Public schools drop cursive requirement Why Schools Should Keep Teaching Handwriting, Even If Typing Is More Useful Handwriting Is on the Wall for Cursive Instruction The many health perks of good handwriting: Not only does it help the brain develop, it can also improve grades and confidence Does Handwriting Matter in a Digital World? You type. I type. Why bother with handwriting?
What teachers are saying… There are areas in the world without technology... I feel students should be equipped with tools to prepare them for whatever life brings for their future.” Middle School Language Arts Teacher “My school has been having many debates about handwriting lately. …many believe computers will eventually take the place of pencil and paper. My response is I only have 6 computers in my classroom what would I do if I needed to be able to read what the other 19 students in my classroom are writing?” 1 st Grade Teacher
What teachers are saying… “We live in a very technologically advanced society, and not teaching our students to use it to its fullest potential would be ludicrous. But I do think that we have to understand the written language before we can use technology to our advantage. For example, I have students who are proficient calculator users but when given a word problem the calculator is useless because they don't understand the basic process they are being asked to do. I think word processing is the same way. Usually my kids who have difficulty writing have difficulty producing a word document on the computer.” 5 th Grade Teacher
What teachers are saying… “I have always had my students practice in handwriting journals everyday as they come into class. This time spent in their handwriting journals is strictly handwriting/penmanship practice. However, I'm not really seeing an improvement in their handwriting since the beginning of school. My students must print legibly so that they can get their ideas across in writing. …I've realized that maybe having them write authentically and more for an intended audience every morning would be a better approach to handwriting practice, rather than just line after line of letter formation practice.” 1 st Grade Teacher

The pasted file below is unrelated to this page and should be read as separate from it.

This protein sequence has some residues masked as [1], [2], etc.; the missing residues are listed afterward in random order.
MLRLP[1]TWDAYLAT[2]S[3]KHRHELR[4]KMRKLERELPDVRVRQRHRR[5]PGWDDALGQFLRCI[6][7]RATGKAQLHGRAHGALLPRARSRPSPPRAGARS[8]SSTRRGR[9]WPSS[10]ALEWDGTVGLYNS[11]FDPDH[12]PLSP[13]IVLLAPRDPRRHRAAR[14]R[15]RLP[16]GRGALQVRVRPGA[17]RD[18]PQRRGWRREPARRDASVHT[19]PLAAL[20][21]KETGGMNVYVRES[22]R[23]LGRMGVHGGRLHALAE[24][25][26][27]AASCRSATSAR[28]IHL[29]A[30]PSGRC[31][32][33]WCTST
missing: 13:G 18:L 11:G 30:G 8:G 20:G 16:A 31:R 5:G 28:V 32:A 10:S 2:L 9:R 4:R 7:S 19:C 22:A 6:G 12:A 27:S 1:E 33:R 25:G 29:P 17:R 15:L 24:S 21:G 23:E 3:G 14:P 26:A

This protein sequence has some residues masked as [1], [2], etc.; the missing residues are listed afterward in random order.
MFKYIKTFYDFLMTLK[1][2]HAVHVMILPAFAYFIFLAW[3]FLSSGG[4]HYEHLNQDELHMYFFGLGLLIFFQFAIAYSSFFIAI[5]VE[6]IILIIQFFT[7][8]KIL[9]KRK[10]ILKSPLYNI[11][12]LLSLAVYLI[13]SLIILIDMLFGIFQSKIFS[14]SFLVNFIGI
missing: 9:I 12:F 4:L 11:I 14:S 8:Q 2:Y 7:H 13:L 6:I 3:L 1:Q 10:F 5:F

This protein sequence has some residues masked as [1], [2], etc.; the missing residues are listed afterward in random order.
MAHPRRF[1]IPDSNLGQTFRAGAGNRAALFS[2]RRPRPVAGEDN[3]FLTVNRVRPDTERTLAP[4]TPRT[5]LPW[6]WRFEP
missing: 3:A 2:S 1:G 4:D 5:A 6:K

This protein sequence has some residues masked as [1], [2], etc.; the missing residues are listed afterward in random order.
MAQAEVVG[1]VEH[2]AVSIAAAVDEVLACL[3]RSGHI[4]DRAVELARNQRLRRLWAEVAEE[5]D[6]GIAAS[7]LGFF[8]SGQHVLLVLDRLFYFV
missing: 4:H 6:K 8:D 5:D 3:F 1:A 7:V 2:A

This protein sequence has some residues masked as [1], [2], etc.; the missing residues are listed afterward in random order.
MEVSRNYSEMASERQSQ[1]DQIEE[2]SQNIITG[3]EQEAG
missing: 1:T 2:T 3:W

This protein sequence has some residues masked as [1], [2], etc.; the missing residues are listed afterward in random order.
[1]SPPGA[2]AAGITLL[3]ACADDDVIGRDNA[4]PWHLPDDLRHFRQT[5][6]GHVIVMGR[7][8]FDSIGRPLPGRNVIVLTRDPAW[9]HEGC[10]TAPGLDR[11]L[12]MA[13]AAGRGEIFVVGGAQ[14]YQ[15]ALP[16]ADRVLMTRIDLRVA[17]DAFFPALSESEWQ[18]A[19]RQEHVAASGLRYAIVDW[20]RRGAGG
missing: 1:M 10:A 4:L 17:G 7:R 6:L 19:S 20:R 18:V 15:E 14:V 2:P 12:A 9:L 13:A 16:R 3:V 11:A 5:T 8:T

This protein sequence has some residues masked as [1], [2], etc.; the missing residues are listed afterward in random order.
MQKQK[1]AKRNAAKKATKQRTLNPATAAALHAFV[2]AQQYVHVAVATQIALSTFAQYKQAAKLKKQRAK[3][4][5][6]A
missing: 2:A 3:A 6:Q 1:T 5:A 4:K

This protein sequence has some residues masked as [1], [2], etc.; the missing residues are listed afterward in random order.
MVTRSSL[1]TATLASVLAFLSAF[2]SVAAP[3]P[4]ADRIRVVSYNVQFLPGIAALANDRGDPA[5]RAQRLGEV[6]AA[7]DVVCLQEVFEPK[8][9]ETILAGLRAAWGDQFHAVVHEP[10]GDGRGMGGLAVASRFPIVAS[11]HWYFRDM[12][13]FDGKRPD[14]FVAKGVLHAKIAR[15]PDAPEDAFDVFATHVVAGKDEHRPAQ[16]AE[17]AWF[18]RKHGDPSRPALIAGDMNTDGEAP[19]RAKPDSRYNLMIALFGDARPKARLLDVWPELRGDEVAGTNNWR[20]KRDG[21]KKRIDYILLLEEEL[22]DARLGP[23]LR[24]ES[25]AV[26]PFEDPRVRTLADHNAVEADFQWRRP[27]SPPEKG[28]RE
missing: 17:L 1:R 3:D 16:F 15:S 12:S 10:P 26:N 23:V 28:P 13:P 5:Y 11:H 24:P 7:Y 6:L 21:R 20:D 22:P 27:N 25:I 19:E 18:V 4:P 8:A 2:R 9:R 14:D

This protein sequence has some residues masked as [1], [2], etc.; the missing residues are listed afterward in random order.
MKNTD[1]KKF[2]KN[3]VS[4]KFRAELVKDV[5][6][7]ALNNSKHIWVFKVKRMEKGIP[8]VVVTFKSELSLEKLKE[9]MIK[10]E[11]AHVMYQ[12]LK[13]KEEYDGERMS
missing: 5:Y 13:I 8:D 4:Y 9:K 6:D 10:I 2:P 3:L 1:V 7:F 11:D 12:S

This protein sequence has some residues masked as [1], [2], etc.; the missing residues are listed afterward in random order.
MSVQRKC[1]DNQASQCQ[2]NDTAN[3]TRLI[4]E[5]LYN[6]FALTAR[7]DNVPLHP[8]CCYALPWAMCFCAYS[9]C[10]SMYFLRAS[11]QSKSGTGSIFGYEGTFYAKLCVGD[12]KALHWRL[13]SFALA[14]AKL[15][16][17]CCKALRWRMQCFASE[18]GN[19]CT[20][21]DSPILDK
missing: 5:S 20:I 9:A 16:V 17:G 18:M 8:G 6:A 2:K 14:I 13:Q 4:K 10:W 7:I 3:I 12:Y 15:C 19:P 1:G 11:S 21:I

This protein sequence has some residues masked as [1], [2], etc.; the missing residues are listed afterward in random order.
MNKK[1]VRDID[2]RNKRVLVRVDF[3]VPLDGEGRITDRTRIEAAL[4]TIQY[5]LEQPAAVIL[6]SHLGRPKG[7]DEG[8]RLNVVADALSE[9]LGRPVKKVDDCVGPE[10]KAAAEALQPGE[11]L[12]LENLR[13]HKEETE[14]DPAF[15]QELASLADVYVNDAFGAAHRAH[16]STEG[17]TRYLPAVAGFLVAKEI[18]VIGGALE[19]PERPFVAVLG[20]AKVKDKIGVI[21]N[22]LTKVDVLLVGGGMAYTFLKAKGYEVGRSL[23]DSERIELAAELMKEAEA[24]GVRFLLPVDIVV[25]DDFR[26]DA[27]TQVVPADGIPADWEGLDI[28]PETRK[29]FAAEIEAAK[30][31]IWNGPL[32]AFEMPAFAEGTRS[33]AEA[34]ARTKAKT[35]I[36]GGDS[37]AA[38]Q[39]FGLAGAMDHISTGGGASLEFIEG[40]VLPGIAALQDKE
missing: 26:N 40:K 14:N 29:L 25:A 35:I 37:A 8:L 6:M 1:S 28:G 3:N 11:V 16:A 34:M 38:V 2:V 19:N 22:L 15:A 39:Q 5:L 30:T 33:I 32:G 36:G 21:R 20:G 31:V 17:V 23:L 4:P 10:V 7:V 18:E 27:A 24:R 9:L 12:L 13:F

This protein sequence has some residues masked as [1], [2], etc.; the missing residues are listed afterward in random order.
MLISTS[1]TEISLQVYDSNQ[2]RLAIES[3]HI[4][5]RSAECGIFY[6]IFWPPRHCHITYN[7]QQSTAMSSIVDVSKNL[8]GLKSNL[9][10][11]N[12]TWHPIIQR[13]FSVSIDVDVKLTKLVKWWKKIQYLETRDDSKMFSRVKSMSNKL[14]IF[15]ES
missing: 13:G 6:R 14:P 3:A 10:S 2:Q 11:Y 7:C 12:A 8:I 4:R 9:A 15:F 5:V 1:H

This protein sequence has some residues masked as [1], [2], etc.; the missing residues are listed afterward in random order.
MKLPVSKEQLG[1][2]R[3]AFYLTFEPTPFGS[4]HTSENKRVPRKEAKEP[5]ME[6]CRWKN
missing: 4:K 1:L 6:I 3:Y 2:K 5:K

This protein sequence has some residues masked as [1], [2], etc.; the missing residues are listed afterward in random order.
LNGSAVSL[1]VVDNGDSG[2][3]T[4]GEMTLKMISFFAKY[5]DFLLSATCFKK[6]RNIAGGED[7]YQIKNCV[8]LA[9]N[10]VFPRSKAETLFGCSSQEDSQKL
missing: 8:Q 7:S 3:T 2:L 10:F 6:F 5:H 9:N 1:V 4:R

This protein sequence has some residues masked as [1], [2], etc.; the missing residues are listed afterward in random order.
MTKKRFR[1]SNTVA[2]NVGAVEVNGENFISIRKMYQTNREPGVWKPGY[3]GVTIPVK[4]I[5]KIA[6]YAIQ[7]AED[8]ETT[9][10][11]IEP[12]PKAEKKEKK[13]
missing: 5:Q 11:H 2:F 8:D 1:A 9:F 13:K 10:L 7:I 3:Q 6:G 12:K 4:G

Handwriting Summit National Handwriting Day January 23
The Digital Shift With the adoption of the CCS, many states are dropping cursive instruction totally. CCS calls for a technology-based approach to producing and publishing writing, spending more time on research and reflection, and less time on actual composition. Starting in 4 th grade, students under the CCS are required to take an exam demonstrating command of the keyboard by typing a minimum of one page in a single sitting.
Curricular Shift Formal keyboarding instruction begins. Shift to cursive handwriting instruction to build speed and fluidity; formally taught with practice required on assignments. Print handwriting instruction taught formally in classrooms with practice for homework. PK-3 3-4 4+ Formal keyboarding instruction with no cursive handwriting instruction. Print handwriting instruction.
Does Handwriting Still Matter? ACT/SAT college-entrance exams: Scorers unable to read a student’s writing assign an illegible score of 0. ACT/SAT college-entrance exams: Scorers unable to read a student’s writing assign an illegible score of 0. Test scores: Good handwriting can boost a test score from the 50 th percentile to the 84 th percentile while bad penmanship can drop it to the 16 th percentile. Test scores: Good handwriting can boost a test score from the 50 th percentile to the 84 th percentile while bad penmanship can drop it to the 16 th percentile. Improved writing: A study of 2 nd, 4 th, & 6 th graders indicated that students wrote more words, faster, and expressed more ideas when writing essays by hand versus with a keyboard. Improved writing: A study of 2 nd, 4 th, & 6 th graders indicated that students wrote more words, faster, and expressed more ideas when writing essays by hand versus with a keyboard.
Indiana Univ. MRI Scans In children who had practiced writing by hand, the scans showed heightened brain activity in a key area, circled on the image at right, indicating learning took place.
Is Handwriting Faster? Researchers who tested second-, fourth- and sixth- graders found that children compose essays more prolifically — and faster — when using a pen rather than a keyboard. In addition, fourth- and sixth-graders wrote more complete sentences when they used a pen. Forming letters by hand may engage our thinking brains differently than pressing down on a key. Source: Dr. Virginia Berninger, Univ. of Washington, 2011.
Handwriting’s Impact on the Brain If you write yourself a list or a note — then lose it — you're much more likely to remember what you wrote than if you just tried to memorize it. The more one practices a skill such as handwriting, the stronger the motor pathways become until the skill becomes automatic. This automaticity allows one to focus on the subject, rather than worry about how to form letters. Handwriting engages different brain circuits than keyboarding. The contact, direction and pressure of the pen or pencil send the brain a message. Source: Dr. Katya Feder, Univ. of Ottawa